Joint Colloquium Distinguished Lecture Series
Getting an Earful: Speech Processing Research in Berkeley
Wednesday, November 5, 2008
306 Soda Hall (HP Auditorium)
4:00 - 5:00 pm
Professor in Residence
Electrical Engineering and Computer Sciences, UC Berkeley, and
Director, International Computer Science Institute
Over the last 50 years, speech processing has been a significant application for signal processing, statistical modeling, and artificial intelligence, and has become a distinctive research area of its own. During that time, speech technology (e.g., recognition, synthesis, or coding) has sometimes moved from a purely academic topic to everyday use by consumers. Despite this historical progress, there are still many problems for which current techniques fail badly. In many cases, these failures occur for tasks that are trivial for the natural speech processing systems of human beings.
In this talk, I will describe a range of problems tackled by the Speech research group at the International Computer Science Institute (ICSI), a neighboring institution closely affiliated with the Department. I will conclude with my own current obsession, which is the development of speech recognition methods that incorporate representations that are inspired by measurements in mammalian brains. The goal of these methods is to significantly improve recognition accuracy under noisy and reverberant acoustic conditions. Their principal drawback is an apparent explosion of the computational requirements, but this need has led to a collaboration with others in the Berkeley ParLab.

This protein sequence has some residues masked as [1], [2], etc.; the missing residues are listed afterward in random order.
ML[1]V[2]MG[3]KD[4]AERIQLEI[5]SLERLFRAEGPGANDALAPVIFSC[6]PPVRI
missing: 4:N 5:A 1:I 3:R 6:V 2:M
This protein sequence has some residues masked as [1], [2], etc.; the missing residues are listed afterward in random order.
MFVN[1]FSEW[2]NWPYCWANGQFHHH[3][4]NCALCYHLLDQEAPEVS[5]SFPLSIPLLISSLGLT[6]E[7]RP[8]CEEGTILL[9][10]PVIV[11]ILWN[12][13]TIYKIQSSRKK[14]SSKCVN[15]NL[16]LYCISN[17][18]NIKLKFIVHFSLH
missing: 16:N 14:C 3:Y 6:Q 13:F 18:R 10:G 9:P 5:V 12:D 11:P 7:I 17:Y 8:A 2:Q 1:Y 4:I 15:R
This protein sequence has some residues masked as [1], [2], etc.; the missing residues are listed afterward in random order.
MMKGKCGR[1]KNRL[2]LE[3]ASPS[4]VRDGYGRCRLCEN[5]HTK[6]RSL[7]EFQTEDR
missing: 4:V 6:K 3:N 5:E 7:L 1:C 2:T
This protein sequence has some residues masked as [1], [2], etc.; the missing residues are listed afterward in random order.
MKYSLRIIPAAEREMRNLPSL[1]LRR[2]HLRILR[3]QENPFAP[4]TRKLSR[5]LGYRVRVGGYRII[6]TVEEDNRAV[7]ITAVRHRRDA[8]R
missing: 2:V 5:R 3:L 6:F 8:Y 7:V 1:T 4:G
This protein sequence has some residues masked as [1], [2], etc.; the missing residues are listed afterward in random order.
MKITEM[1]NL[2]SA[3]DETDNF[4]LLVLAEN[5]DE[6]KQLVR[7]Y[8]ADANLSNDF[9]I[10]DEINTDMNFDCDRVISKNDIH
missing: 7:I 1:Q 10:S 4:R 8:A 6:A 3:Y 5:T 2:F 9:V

(Note: some of this material is covered in EE 225D, which I will be teaching in the Spring).
Nelson Morgan is the Director of the International Computer Science Institute (ICSI), an independent not-for profit research laboratory that is closely affiliated with UC Berkeley. In addition to directing the Institute he has led the Speech Group at ICSI since 1988. He is also is a Professor-in-residence in the EECS Department at the University of California at Berkeley, where he received his Ph.D. as an NSF Fellow in 1980. He has been working on problems in signal processing and pattern recognition since 1974, with a primary emphasis on speech processing. He is a former Editor-in-chief of Speech Communication, and has been a member of the IEEE Speech Technical Committee and the IEEE Neural Networks Committee. He is also a Fellow of the IEEE. In 1997 he received the Signal Processing Magazine best paper award. He was the Principal Investigator for the multi-site coalition funded by the DARPA EARS Novel Approaches project, which was the 2002-5 US government program focusing on long term progress in speech recognition.
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